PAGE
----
I bet that you didn’t know who Ron Marinaccio was going into the 2022 MLB season. That’s because you don’t typically find career-long minor league relievers that high up on prospect lists. In fact, unless you’re following a team’s organization from top to bottom, this is the type of player who you sometimes don’t hear about until you find them high up a leaderboard when you’re scrolling through a site like FanGraphs.
Well, you should get to know Ron Marinaccio. Our own Chris Guay covered the right-hander last week and Dan Kelly detailed his development track. He has been very effective in his first season in the big leagues with a 2.60 era in 17.1 innings. That’s a nice debut for a 26-year-old rookie who has been marinating in the minors since 2017 after being drafted in the 19th round out of the University of Delaware. The reason I want to talk about this Yankees rookie is to marvel on his unicorn changeup. Let’s start how we always do with some video:
That’s two whiffs against extremely talented hitters in Jose Altuve and Adley Rutschman, one from each side of the plate.
Marinaccio’s changeup is the sort of frisbee that you take notice of as soon as you see it. It’s almost surprising to see it come from the windup too. His slight hitch and above-average extension give him added deception, which plays up his pitches. However, it also helps in creating some wicked horizontal movement. The pitch induces 17 inches of horizontal break, which stands near the top of the league and is comparable to his fellow reliever, All-Star candidate Michael King, from an extension and movement standpoint.
But the movement isn’t what makes Marinaccio the unicorn. He is very close to the top of that leaderboard, but not quite atop near the Devin Williams and Garret Whitlocks of the world. What makes him special is a stat that I’ve discussed a few times this year when referring to some Yankees pitchers, horizontal approach angle (HAA). Of all the pitchers who have Marinaccio’s level of horizontal run on their changeup and up, none come close to his -1.5 degree HAA.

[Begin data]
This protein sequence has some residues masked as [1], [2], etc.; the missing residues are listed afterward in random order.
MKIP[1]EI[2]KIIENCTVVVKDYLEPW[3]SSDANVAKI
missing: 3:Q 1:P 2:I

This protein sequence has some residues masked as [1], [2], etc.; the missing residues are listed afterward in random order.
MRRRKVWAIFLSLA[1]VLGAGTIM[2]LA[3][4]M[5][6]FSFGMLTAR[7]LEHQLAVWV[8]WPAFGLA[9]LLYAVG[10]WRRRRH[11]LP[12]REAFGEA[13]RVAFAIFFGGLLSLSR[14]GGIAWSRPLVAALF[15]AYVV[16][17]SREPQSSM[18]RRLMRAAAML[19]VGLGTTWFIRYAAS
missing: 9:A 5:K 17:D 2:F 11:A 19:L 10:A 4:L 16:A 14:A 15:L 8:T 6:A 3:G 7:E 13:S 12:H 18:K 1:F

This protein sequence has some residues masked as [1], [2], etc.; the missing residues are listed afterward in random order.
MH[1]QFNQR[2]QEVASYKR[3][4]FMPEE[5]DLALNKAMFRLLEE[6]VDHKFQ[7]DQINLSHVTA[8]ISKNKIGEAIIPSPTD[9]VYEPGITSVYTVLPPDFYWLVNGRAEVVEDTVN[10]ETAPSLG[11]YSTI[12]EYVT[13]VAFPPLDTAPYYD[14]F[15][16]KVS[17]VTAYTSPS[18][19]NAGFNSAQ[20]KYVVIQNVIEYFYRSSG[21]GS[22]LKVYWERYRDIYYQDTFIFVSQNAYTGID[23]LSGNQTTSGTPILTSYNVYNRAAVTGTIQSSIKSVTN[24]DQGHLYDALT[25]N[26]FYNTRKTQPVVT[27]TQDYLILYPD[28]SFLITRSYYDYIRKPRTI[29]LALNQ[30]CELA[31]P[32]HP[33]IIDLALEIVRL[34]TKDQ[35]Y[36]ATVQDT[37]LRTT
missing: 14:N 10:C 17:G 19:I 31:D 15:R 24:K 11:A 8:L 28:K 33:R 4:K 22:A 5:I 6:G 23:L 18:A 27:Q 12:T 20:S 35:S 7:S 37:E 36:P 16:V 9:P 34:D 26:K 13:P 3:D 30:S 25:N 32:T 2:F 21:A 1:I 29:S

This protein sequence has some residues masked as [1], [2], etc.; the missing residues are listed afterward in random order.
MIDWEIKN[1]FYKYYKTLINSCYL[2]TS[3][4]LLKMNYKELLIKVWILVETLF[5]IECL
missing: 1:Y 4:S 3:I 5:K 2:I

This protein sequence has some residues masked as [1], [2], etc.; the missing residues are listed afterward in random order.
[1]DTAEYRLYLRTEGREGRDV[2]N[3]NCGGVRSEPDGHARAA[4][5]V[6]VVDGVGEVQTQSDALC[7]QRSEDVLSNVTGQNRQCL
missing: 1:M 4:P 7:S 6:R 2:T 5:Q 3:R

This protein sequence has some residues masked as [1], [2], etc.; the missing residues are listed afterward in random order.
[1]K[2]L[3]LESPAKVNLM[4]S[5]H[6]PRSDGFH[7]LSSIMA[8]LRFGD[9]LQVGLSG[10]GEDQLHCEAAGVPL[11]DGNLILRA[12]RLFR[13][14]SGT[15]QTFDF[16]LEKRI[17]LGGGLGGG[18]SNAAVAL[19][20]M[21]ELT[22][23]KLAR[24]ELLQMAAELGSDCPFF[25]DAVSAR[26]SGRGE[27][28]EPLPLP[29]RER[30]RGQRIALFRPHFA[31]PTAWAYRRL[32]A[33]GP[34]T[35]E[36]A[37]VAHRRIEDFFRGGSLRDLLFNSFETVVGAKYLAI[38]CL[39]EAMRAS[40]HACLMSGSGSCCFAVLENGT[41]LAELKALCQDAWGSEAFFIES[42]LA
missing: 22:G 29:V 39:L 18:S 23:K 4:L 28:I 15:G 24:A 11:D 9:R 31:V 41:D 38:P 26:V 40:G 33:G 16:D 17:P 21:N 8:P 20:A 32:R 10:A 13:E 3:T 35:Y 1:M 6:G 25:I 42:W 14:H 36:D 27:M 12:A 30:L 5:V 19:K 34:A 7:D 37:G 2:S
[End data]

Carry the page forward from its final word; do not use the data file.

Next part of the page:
For a quick recap, HAA indicates the horizontal sharpness that a pitch has when it enters the strike zone. Marinaccio’s -1.5 degree entry means that his changeup enters on a sharper horizontal angle towards a right-handed batter than any other changeup with that level of horizontal run. In fact, the next closest are the aforementioned King himself and Twins starter, Joe Ryan, with a -0.8 degree HAA. That is almost double the next guy! Combine that with his low release point and great extension relative to comparable pitches and you have yourself a unicorn. The numbers against the pitch are backed up too. Hitters have been awful against it, with only a .042 batting average and .083 slugging percentage.
I love unicorn pitches. It’s not often on a baseball field that you can say, “I do this differently from anybody in the world.” Marinaccio can though, and it’s a big reason for his success in the minor leagues and in his time in the bigs this year.
When you have an outlier trait of any kind, the odds that you can stick around the big leagues for a long time are pretty high. That’s the goal nowadays in pitching development: Find the outlier trait if it’s there, and then adapt the rest of the repertoire in whatever way necessary to maximize that outlier trait. We’re seeing it happen in real time with Marinaccio. Get used to seeing this other kid from Toms River, NJ.